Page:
Drs. Louise Aronson and Anna Chang have just completed the Medical Education Research Fellowship (MERF) at the China Basin site of the Office of Medical Education.
Drs. Patricia O'Sullivan, Anna Chang, Louise Aronson, Arianne Teherani, and Bridget O'Brien
Every two years, OME sponsors two faculty medical educators for a two-year fellowship that comes with 20% salary support. The fellowship, awarded through a competitive application process, allows the recipients to "get away from it all" and focus on their scholarly work in medical education with the goal of developing expertise in an area of medical education research as a means to becoming an independent medical education researcher and an educational leader locally and nationally. The MERF is appropriate for faculty with significant formal experience in education achieved through completion of the UCSF Teaching Scholars Program, a similar advanced training in another setting (APGO/Solvay Scholars, etc.) or a master's degree in Education.
Each Thursday from July 2008 to June 2010, Anna and Louise participated in the MERF educational research curriculum and mentoring activities with the Educational Research Group, which includes our full-time researchers, Drs. Boscardin, O'Brien and Teherani, and the director of the program, Dr. O'Sullivan. With the aim of providing the fellows with protected time away from the clinical environment to concentrate on scholarly work in education, OME not only paid their salary one day a week, but also provided office space in the Professions Education Resource Center (PERC). PERC was founded at China Basin in 2008 to support educational research among UCSF faculty and students, and is run by Dr. O’Sullivan and supported by OME staff members Victoria Ruddick and Jason Wang, with part-time support from Allison Chen. Dr. O’Sullivan has long wished to be able to provide fellows with research space and support, and Louise and Anna were the first MERFs to take advantage of the benefit, thanks to our expansion to China Basin.
The MERF curriculum is structured around weekly meetings with Dr. O'Sullivan. These meetings may be augmented by participation of other faculty members from both OME and AME, including sessions with the medical librarian; participation, including presentation of articles and work in progress, at ESCape;* completion of CHR educational programs; service on AME innovations and scholarship committees (if eligible); attendance at and participation in AAMC and WGEA; active membership in the RIME section of AAMC; and teaching in faculty development workshops and/or the Teaching Scholars Program. The first six months focus on building from the literature a submission to the Research in Medical Education Conference as an entrée to the national medical education community. The researchers each plan a preliminary study in their areas of interest that will be completed within one year. In the second year, the goal is to submit a grant proposal in the fall, and conduct a second research study in the theme area. They continue to both publish and present in their theme areas during the year.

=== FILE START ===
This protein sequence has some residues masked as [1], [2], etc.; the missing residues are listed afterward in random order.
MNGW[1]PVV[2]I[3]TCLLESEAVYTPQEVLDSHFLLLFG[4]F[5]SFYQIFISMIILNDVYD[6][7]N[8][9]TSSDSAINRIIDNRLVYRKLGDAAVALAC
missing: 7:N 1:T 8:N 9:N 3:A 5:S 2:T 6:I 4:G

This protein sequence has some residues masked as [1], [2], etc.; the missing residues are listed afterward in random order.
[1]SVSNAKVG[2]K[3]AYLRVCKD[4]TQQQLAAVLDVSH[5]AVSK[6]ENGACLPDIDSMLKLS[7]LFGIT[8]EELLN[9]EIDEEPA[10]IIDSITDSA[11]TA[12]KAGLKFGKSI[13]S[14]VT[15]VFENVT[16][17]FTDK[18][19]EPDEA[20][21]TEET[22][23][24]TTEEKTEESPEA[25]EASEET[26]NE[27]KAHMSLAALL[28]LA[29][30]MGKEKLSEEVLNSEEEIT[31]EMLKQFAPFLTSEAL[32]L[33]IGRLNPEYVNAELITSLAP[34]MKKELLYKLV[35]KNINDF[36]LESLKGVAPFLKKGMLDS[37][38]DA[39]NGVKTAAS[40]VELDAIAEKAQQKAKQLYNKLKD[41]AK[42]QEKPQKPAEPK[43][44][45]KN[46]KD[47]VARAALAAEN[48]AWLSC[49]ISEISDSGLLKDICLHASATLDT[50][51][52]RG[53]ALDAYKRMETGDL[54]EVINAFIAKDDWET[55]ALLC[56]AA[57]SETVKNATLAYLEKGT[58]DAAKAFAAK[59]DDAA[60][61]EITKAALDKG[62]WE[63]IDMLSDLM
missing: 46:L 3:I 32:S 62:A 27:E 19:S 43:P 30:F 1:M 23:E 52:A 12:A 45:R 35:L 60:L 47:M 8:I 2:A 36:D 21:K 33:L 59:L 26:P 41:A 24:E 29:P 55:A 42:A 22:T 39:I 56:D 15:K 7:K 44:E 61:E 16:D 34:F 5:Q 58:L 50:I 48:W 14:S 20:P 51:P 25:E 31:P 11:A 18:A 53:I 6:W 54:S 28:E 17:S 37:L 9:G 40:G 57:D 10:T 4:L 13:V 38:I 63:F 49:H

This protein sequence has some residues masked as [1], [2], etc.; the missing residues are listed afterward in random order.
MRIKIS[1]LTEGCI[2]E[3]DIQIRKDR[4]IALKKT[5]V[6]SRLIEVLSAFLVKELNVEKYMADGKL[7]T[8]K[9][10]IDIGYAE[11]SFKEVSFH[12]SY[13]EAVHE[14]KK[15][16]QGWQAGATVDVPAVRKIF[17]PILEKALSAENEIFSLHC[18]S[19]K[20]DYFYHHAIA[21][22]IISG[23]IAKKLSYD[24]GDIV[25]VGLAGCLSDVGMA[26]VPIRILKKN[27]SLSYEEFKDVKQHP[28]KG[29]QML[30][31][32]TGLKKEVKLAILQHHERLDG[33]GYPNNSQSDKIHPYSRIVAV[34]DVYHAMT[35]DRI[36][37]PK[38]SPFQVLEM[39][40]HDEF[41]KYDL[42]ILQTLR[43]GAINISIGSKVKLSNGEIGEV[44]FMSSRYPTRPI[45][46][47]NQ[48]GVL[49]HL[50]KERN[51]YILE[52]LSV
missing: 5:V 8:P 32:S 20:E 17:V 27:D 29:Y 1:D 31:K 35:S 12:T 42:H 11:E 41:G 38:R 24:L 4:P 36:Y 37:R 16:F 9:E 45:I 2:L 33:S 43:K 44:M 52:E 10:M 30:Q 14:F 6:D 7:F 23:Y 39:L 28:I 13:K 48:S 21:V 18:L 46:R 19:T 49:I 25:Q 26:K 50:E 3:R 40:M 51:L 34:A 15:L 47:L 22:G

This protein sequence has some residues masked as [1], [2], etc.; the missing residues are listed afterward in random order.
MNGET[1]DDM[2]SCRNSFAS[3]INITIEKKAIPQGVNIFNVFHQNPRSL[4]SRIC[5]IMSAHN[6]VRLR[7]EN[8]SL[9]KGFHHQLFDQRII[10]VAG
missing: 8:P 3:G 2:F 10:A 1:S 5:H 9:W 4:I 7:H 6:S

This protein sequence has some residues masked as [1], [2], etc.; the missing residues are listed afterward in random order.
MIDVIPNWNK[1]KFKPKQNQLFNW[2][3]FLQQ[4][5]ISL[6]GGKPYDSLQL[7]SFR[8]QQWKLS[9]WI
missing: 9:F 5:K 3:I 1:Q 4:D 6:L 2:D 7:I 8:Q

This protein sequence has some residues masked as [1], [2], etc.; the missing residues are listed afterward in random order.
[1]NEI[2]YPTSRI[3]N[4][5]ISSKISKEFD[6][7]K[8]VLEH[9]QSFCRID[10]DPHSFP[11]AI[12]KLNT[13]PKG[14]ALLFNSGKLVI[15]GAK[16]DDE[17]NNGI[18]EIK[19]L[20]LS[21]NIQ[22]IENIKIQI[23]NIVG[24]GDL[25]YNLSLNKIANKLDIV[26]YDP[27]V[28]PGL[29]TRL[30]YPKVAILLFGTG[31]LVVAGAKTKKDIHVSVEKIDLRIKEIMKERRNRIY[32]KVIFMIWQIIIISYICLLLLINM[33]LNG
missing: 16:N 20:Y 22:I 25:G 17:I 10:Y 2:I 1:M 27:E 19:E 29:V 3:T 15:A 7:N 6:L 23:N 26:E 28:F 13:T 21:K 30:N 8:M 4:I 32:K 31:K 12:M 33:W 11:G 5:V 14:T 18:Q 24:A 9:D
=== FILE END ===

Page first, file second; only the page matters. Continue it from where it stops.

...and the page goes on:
Over the past two years, Dr. Aronson’s research focused on reflective learning, and the assessment of reflective ability in learners. She has produced several publications and has received funding to continue study in this area.
Dr. Chang’s research during the fellowship focused the factors which predict a need for remediation in clinical performance. She has published in this area and is engaged in ongoing study related to learners’ ability to identify remedial learning needs.
In addition, MERF strives to create an opportunity for the two fellows to work together. Drs. Aronson and Chang are undertaking a collaborative systematic review of the literature entitled, “A Systematic Review of Teaching Methods for Geriatrics Education with Medical Students.”
*ESCape is a weekly Educational Scholarship Conference where educational researchers can present abstracts, manuscripts, PowerPoint presentations or learning materials they have developed and receive constructive criticism from members of the growing educational research community at UCSF.
Shelley Adler, PhD, Dept. of Family and Community Medicine Sandrijn VanSchaik, MD, PhD, Dept. of Pediatrics
Louise Aronson, MD, MFA, Dept. of Medicine Anna Chang, MD, Dept. of Medicine, VAMC
Eva H. Chittenden, MD, Dept. of Medicine Audrey Foster-Barber, MD, PhD, Dept. of Neurology
Huiju Carrie Chen, MD, MSEd, Dept. of Pediatrics Michael Rabow, MD, Dept. of Medicine
At the end of August, OME, OET and ISU will roll out a major upgrade to the ISIS application – ISIS 3.0. We need your help to get it ready for its close-up!
Development on ISIS 3.0 is nearly complete, and includes a redesigned searching interface, document uploads, and several other new features. Before we can release ISIS 3.0 to all ISIS users, we need about 10 of our most dedicated ISIS users to give it a thorough going over to make sure it’s ready for action.
Are you someone who uses ISIS on a regular basis as a part of your job? Do you like things done right? Want to get a first look at ISIS 3.0? Beta testers are an important part of the development team – right up there with the programmers and database administrators! ISIS 3.0 Team Beta will spend time with the new ISIS, explore its functionality, perform their usual ISIS tasks and – most important! –- report back on any bugs/errors/glitches that are discovered.
Team Beta members will need to be able to commit about 4-5 hours to the project during the week of August 9. You’ll complete a 1-hour orientation on August 10 with Bonnie and Jen, and then you can expect to spend about 3-4 hours on testing and writing up your findings. We will provide you with a testing script and guidance to get you started – and a special, thank-you gift once you complete your testing!
We will need representation from every ISIS user role, and so we’ll be selecting testers with that in mind. Contact Bonnie or Jen if you’d like to volunteer, or if you have any questions. Thank you!
The Academy of Medical Educators is delighted to welcome Jim Beaudreau, who joined the staff as Senior Programs Analyst on July 26. In addition to administering the new member process, managing the Innovations Funding grants program, and overseeing Education Day program development, Jim will serve as the Academy’s financial analyst and technology specialist and contribute to many other areas of the Academy’s work.
Jim has a Masters of Public Administration from SF State University and a BS in Political Science from Northeastern University. He was previously the Education and Policy Director for the Gay and Lesbian Medical Association and has also served as a Senior Research Associate with the AAMC. Please drop by Room LR-102 to say hello!